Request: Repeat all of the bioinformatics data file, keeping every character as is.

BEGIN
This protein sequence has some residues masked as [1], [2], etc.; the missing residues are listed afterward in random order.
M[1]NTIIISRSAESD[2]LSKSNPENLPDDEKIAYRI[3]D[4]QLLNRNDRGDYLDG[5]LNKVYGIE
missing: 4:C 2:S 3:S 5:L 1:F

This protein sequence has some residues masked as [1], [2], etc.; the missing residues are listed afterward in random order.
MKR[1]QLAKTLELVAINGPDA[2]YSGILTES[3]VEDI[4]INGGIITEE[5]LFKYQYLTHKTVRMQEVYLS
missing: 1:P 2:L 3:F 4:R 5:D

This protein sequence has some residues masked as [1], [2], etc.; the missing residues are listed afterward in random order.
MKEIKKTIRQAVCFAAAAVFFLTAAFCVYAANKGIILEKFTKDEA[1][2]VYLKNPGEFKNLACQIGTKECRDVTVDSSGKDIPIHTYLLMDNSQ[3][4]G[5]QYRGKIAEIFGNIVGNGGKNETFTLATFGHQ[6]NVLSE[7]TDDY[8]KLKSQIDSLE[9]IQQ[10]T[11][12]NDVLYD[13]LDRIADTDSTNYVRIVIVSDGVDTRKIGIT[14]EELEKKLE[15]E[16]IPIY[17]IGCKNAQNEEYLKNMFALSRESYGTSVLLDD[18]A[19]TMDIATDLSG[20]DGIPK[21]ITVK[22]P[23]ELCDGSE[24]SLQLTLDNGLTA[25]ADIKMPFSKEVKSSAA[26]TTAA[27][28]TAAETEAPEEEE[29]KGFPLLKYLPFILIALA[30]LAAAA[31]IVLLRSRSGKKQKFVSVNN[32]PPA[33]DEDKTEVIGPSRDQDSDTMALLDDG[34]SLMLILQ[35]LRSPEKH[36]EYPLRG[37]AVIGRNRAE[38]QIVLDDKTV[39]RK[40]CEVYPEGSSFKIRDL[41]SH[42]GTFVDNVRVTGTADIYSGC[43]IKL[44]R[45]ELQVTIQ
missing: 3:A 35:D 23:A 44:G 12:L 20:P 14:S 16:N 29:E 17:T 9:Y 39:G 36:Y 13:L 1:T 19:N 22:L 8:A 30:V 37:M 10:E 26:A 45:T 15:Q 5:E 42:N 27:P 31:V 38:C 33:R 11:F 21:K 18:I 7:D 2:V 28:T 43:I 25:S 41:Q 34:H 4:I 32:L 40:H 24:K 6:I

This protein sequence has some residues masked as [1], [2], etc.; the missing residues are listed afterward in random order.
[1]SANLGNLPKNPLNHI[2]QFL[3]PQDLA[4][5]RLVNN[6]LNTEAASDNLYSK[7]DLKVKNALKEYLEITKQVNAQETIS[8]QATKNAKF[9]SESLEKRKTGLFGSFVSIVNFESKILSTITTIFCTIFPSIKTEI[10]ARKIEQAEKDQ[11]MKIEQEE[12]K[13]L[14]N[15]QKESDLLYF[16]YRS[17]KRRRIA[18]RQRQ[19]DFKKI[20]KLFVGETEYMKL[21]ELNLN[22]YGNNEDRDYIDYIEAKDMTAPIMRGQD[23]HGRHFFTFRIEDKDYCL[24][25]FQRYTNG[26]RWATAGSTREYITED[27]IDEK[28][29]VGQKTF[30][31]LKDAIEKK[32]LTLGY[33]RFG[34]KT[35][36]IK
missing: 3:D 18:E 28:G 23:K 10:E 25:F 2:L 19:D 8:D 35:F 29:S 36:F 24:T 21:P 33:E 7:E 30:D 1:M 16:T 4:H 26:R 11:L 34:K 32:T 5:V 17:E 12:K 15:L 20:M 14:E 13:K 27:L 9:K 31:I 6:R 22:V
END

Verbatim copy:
This protein sequence has some residues masked as [1], [2], etc.; the missing residues are listed afterward in random order.
M[1]NTIIISRSAESD[2]LSKSNPENLPDDEKIAYRI[3]D[4]QLLNRNDRGDYLDG[5]LNKVYGIE
missing: 4:C 2:S 3:S 5:L 1:F

This protein sequence has some residues masked as [1], [2], etc.; the missing residues are listed afterward in random order.
MKR[1]QLAKTLELVAINGPDA[2]YSGILTES[3]VEDI[4]INGGIITEE[5]LFKYQYLTHKTVRMQEVYLS
missing: 1:P 2:L 3:F 4:R 5:D

This protein sequence has some residues masked as [1], [2], etc.; the missing residues are listed afterward in random order.
MKEIKKTIRQAVCFAAAAVFFLTAAFCVYAANKGIILEKFTKDEA[1][2]VYLKNPGEFKNLACQIGTKECRDVTVDSSGKDIPIHTYLLMDNSQ[3][4]G[5]QYRGKIAEIFGNIVGNGGKNETFTLATFGHQ[6]NVLSE[7]TDDY[8]KLKSQIDSLE[9]IQQ[10]T[11][12]NDVLYD[13]LDRIADTDSTNYVRIVIVSDGVDTRKIGIT[14]EELEKKLE[15]E[16]IPIY[17]IGCKNAQNEEYLKNMFALSRESYGTSVLLDD[18]A[19]TMDIATDLSG[20]DGIPK[21]ITVK[22]P[23]ELCDGSE[24]SLQLTLDNGLTA[25]ADIKMPFSKEVKSSAA[26]TTAA[27][28]TAAETEAPEEEE[29]KGFPLLKYLPFILIALA[30]LAAAA[31]IVLLRSRSGKKQKFVSVNN[32]PPA[33]DEDKTEVIGPSRDQDSDTMALLDDG[34]SLMLILQ[35]LRSPEKH[36]EYPLRG[37]AVIGRNRAE[38]QIVLDDKTV[39]RK[40]CEVYPEGSSFKIRDL[41]SH[42]GTFVDNVRVTGTADIYSGC[43]IKL[44]R[45]ELQVTIQ
missing: 3:A 35:D 23:A 44:G 12:L 20:P 14:S 16:N 29:E 17:T 9:Y 39:G 36:Y 13:L 1:T 19:N 22:L 8:A 30:V 37:M 10:E 26:A 45:T 15:Q 5:E 42:N 27:P 31:V 38:C 33:R 11:F 21:K 18:I 7:D 2:V 28:T 43:I 25:S 41:Q 34:H 4:I 32:L 40:H 24:K 6:I

This protein sequence has some residues masked as [1], [2], etc.; the missing residues are listed afterward in random order.
[1]SANLGNLPKNPLNHI[2]QFL[3]PQDLA[4][5]RLVNN[6]LNTEAASDNLYSK[7]DLKVKNALKEYLEITKQVNAQETIS[8]QATKNAKF[9]SESLEKRKTGLFGSFVSIVNFESKILSTITTIFCTIFPSIKTEI[10]ARKIEQAEKDQ[11]MKIEQEE[12]K[13]L[14]N[15]QKESDLLYF[16]YRS[17]KRRRIA[18]RQRQ[19]DFKKI[20]KLFVGETEYMKL[21]ELNLN[22]YGNNEDRDYIDYIEAKDMTAPIMRGQD[23]HGRHFFTFRIEDKDYCL[24][25]FQRYTNG[26]RWATAGSTREYITED[27]IDEK[28][29]VGQKTF[30][31]LKDAIEKK[32]LTLGY[33]RFG[34]KT[35][36]IK
missing: 3:D 18:E 28:G 23:K 10:E 25:F 2:L 19:D 8:D 35:F 29:S 36:F 24:T 21:P 33:E 7:E 30:D 1:M 16:T 4:H 26:R 11:L 34:K 32:T 5:V 17:E 12:K 15:L 20:M 14:E 13:K 27:L 9:K 31:I 6:R 22:V